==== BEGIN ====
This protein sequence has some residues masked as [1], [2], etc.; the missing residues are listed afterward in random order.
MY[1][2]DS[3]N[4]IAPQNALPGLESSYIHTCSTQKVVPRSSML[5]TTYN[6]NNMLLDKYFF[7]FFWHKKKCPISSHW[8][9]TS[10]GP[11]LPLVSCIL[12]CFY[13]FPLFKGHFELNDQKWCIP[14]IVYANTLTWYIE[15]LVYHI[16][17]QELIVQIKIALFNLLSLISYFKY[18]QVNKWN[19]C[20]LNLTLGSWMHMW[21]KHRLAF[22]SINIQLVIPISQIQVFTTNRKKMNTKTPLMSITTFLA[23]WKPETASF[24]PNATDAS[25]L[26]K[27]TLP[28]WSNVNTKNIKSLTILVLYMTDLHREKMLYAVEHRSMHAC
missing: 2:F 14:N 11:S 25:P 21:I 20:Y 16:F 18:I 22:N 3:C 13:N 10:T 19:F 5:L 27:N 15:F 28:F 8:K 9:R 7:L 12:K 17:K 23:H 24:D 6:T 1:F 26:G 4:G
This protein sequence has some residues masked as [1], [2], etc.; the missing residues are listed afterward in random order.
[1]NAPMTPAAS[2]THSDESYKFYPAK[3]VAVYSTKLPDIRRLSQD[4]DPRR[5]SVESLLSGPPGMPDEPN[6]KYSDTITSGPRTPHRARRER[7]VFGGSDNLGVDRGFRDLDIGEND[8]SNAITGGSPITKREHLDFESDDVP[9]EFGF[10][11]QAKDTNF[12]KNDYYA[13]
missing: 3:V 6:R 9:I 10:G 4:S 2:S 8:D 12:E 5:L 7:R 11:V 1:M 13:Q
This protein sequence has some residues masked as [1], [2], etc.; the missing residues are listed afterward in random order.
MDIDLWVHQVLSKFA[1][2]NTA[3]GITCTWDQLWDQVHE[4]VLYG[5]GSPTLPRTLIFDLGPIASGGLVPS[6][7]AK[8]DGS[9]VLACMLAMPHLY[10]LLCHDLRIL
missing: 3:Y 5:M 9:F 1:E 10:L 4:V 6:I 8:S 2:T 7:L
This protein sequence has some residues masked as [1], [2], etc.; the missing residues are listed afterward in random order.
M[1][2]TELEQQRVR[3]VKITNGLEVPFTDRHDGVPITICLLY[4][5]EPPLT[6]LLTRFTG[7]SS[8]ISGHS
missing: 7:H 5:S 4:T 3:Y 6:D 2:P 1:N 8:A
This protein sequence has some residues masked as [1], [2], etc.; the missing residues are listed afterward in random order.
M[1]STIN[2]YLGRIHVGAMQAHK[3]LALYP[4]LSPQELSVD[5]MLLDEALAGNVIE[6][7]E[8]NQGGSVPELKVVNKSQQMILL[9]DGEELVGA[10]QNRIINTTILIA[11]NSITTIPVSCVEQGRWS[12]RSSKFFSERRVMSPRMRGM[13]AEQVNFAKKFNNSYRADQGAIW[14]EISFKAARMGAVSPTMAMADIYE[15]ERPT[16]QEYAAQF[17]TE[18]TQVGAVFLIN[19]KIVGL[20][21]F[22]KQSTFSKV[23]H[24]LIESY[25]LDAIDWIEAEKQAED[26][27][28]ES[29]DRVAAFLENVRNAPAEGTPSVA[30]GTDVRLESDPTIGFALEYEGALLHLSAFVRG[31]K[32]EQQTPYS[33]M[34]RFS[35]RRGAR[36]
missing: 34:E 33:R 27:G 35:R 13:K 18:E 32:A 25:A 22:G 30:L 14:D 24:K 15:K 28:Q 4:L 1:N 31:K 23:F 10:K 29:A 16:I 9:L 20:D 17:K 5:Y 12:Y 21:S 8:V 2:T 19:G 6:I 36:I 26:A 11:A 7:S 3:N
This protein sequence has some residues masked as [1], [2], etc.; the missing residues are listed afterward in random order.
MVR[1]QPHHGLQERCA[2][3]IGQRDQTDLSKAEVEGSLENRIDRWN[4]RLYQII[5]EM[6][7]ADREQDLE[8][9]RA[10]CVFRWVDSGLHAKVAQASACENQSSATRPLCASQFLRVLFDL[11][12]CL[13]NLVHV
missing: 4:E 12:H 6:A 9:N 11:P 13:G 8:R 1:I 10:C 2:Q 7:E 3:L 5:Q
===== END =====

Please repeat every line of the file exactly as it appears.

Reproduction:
This protein sequence has some residues masked as [1], [2], etc.; the missing residues are listed afterward in random order.
MY[1][2]DS[3]N[4]IAPQNALPGLESSYIHTCSTQKVVPRSSML[5]TTYN[6]NNMLLDKYFF[7]FFWHKKKCPISSHW[8][9]TS[10]GP[11]LPLVSCIL[12]CFY[13]FPLFKGHFELNDQKWCIP[14]IVYANTLTWYIE[15]LVYHI[16][17]QELIVQIKIALFNLLSLISYFKY[18]QVNKWN[19]C[20]LNLTLGSWMHMW[21]KHRLAF[22]SINIQLVIPISQIQVFTTNRKKMNTKTPLMSITTFLA[23]WKPETASF[24]PNATDAS[25]L[26]K[27]TLP[28]WSNVNTKNIKSLTILVLYMTDLHREKMLYAVEHRSMHAC
missing: 2:F 14:N 11:S 25:P 21:I 20:Y 16:F 18:I 22:N 3:C 13:N 10:T 19:F 5:L 27:N 15:F 28:F 8:K 9:R 7:L 12:K 17:K 23:H 24:D 6:T 1:F 26:G 4:G
This protein sequence has some residues masked as [1], [2], etc.; the missing residues are listed afterward in random order.
[1]NAPMTPAAS[2]THSDESYKFYPAK[3]VAVYSTKLPDIRRLSQD[4]DPRR[5]SVESLLSGPPGMPDEPN[6]KYSDTITSGPRTPHRARRER[7]VFGGSDNLGVDRGFRDLDIGEND[8]SNAITGGSPITKREHLDFESDDVP[9]EFGF[10][11]QAKDTNF[12]KNDYYA[13]
missing: 3:V 6:R 9:I 10:G 4:S 2:S 8:D 12:E 5:L 7:R 11:V 1:M 13:Q
This protein sequence has some residues masked as [1], [2], etc.; the missing residues are listed afterward in random order.
MDIDLWVHQVLSKFA[1][2]NTA[3]GITCTWDQLWDQVHE[4]VLYG[5]GSPTLPRTLIFDLGPIASGGLVPS[6][7]AK[8]DGS[9]VLACMLAMPHLY[10]LLCHDLRIL
missing: 3:Y 5:M 9:F 1:E 10:L 4:V 6:I 8:S 2:T 7:L
This protein sequence has some residues masked as [1], [2], etc.; the missing residues are listed afterward in random order.
M[1][2]TELEQQRVR[3]VKITNGLEVPFTDRHDGVPITICLLY[4][5]EPPLT[6]LLTRFTG[7]SS[8]ISGHS
missing: 7:H 5:S 4:T 3:Y 6:D 2:P 1:N 8:A
This protein sequence has some residues masked as [1], [2], etc.; the missing residues are listed afterward in random order.
M[1]STIN[2]YLGRIHVGAMQAHK[3]LALYP[4]LSPQELSVD[5]MLLDEALAGNVIE[6][7]E[8]NQGGSVPELKVVNKSQQMILL[9]DGEELVGA[10]QNRIINTTILIA[11]NSITTIPVSCVEQGRWS[12]RSSKFFSERRVMSPRMRGM[13]AEQVNFAKKFNNSYRADQGAIW[14]EISFKAARMGAVSPTMAMADIYE[15]ERPT[16]QEYAAQF[17]TE[18]TQVGAVFLIN[19]KIVGL[20][21]F[22]KQSTFSKV[23]H[24]LIESY[25]LDAIDWIEAEKQAED[26][27][28]ES[29]DRVAAFLENVRNAPAEGTPSVA[30]GTDVRLESDPTIGFALEYEGALLHLSAFVRG[31]K[32]EQQTPYS[33]M[34]RFS[35]RRGAR[36]
missing: 34:E 33:R 27:G 35:R 13:K 18:E 32:A 25:A 22:G 30:L 14:D 24:K 15:K 28:Q 4:L 1:N 31:K 23:F 10:K 29:A 16:I 9:L 20:D 17:K 5:Y 12:Y 21:S 8:V 2:T 19:G 6:I 36:I 26:A 11:A 7:S 3:N
This protein sequence has some residues masked as [1], [2], etc.; the missing residues are listed afterward in random order.
MVR[1]QPHHGLQERCA[2][3]IGQRDQTDLSKAEVEGSLENRIDRWN[4]RLYQII[5]EM[6][7]ADREQDLE[8][9]RA[10]CVFRWVDSGLHAKVAQASACENQSSATRPLCASQFLRVLFDL[11][12]CL[13]NLVHV
missing: 4:E 12:H 6:A 9:N 11:P 13:G 8:R 1:I 10:C 2:Q 7:E 3:L 5:Q